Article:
The custom of honoring ancestors by cleaning cemeteries and decorating graves is an ancient and worldwide tradition, but the specific origin of Memorial Day, or Decoration Day as it was first known, are unclear. In early rural America, this duty was usually performed in late summer and was an occasion for family reunions and picnics. After the Civil War, America’s need for a secular, patriotic ceremony to honor its military dead became prominent, as monuments to fallen soldiers were erected and dedicated, and ceremonies centering on the decoration of soldiers’ graves were held in towns and cities throughout the nation.
No less than 25 places have been named in connection with the origin of Memorial Day, and for many years, states observed the holiday on different dates. By federal law, however, Memorial Day is now celebrated on the last Monday in May. Since it all started with the Civil War, you might want to brush up on your knowledge of this event by visiting the Library of Congress Civil War collection, which includes more than a thousand photographs.
My understanding is that there are a couple of words that were derived from sailing, one being “posh” and the other being “news.” What are the true origins of these words, and is it true that they are derived from sail of old?
The origin of posh” is obscure.The most seen explanation for the origin ascribes it to the days of the British Empire in the 19th (and early 20th) century when there was constant steamship travel between England and India. In those pre-air conditioning days, it was unbearably hot crossing the Indian Ocean, and the coolest cabins were the most sought after. That meant, when traveling east, those on the port side; sailing west, those on the starboard. Consequently, those passengers who could afford the luxury booked “Port Outward/Starboard Homeward” or “P.O.S.H.” The acronym thus became a synonym for whatever is first-class or luxurious. A more likely definition is that it is a word from Romany, the language of Gypsies, meaning half. The word originally entered England’s underworld in the 17th century in such compounds as posh-houri, meaning half-pence, and soon became a slang term for money in general. And then the meaning changed to expensive or fancy.”News” has no nautical origin that we know of. It’s the plural of “new” and is from the old French word for new — noveles. Its original meaning was “new things, novelties,” and eventually came to encompass “tidings, or an account of recent events and occurrences brought as new information.” Now we use it in the singular form, but until this century the plural form was used.”
Advice of the Day
To clean pine pitch from your hands, rub them well with a glob of mayonnaise, then wash.
Home Hint of the Day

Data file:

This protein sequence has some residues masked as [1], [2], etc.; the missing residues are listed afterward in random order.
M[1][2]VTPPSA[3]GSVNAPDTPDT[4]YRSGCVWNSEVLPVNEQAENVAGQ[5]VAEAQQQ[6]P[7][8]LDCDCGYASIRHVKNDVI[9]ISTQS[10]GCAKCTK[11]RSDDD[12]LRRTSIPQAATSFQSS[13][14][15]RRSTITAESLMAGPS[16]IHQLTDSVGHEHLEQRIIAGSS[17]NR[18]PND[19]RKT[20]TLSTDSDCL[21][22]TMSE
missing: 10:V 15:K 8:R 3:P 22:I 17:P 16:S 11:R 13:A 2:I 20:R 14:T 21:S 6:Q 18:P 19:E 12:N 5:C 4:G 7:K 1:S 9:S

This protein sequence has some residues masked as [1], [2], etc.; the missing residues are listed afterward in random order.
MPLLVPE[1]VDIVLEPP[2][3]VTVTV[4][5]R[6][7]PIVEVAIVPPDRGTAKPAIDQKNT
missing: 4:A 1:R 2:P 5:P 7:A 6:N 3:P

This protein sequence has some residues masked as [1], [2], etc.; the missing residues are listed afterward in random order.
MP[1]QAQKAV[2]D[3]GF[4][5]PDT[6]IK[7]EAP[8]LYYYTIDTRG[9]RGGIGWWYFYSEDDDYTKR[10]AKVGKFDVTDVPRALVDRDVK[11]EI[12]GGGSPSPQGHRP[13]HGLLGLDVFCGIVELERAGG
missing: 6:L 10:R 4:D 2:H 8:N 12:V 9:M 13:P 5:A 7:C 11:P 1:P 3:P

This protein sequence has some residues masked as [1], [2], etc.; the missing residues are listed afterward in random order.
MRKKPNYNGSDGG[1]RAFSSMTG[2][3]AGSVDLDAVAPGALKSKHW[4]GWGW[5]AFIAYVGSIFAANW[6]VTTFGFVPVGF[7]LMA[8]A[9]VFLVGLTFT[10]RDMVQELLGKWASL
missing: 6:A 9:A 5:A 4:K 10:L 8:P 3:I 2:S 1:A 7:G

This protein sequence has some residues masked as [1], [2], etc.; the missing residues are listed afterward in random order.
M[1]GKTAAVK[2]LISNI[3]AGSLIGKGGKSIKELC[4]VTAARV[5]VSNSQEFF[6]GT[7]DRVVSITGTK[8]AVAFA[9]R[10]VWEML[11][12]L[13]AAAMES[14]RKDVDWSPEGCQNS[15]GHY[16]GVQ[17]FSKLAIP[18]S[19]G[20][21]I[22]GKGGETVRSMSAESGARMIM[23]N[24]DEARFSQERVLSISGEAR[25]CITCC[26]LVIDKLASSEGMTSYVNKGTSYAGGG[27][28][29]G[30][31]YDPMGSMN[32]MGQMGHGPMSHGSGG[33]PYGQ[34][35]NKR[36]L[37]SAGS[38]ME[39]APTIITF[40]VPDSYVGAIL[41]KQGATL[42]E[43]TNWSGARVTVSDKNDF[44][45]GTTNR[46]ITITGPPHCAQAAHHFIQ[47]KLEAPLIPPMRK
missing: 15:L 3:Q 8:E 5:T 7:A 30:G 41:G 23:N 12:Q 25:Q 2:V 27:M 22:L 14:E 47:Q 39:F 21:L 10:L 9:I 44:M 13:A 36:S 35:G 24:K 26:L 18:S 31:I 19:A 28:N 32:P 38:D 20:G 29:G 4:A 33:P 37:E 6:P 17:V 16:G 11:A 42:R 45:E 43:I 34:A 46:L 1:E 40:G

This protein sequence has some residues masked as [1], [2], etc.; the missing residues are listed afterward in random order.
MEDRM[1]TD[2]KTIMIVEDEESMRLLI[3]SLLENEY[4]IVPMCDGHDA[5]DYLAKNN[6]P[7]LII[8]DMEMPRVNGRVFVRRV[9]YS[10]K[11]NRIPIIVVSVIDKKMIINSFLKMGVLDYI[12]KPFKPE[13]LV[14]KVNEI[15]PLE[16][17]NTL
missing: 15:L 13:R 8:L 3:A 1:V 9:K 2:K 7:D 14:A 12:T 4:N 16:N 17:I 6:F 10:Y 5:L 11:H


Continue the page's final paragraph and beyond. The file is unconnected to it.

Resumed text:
The deeper the soil, the deeper the roots will go, allowing plants to take in more water and nutrients on their own. So, when using a tiller or plow, turn over a good 10 to 12 inches of soil.
Word of the Day
The state of Iowa may have received its name from a Native American word meaning “beautiful land.”
Puzzle of the Day
My first is a verb; add to me one letter, and I become an insect; add another, and I become a kind of vegetable; add two more letters, and I become the name of another insect.
Pierre-Joseph-Olivier Chauveau(first premier of Quebec after Confederation)–
Norman Cota(U.S. brigadier general)–
Howard Hawks(director of film)–
Mel Blanc(voice of Bugs Bunny and other characters)–
Benny Goodman(musician & bandleader)–
Wynonna Judd(country music singer)–
Manny Ramirez(baseball player)–
Perry Ellis(fashion designer)–
Gus Wickstrom(retired farmer who used pig spleens to forecast the weather [claimed 90% accuracy])–
U.S. and Mexico ratifications of Treaty of Guadalupe Hidalgo exchanged at Queretaro. (Treaty was originally signed on Feb. 2, 1848.)–
First U.S. national celebration of Memorial (Decoration) Day took place in the Arlington National Cemetery of Virginia–
First 500 mile automobile race at Indianapolis Speedway was held–
Lincoln Memorial dedicated in Washington, D.C.–
From Cape Kennedy, Florida, the U.S. launched Mariner 9, first spacecraft to orbit another planet–
Thirteen-year-old Arvind Mahankali, of Bayside Hills, New York, correctly spelled knaidel to become the champion of the 2013 Scripps National Spelling Bee, in Oxon Hill, Maryland–
Boston Red Sox outfielder Jacoby Ellsbury stole five bases during his team’s 9-2 win against the Philadelphia Phillies. It was a club record.–
May 30-31: 8 co-champions were declared for the Scripps Spelling Bee–
Massive flooding of Columbia River caused dike break that destroyed Vanport, Oregon–
Hanford, Washington, had a temperature of 104 degrees F–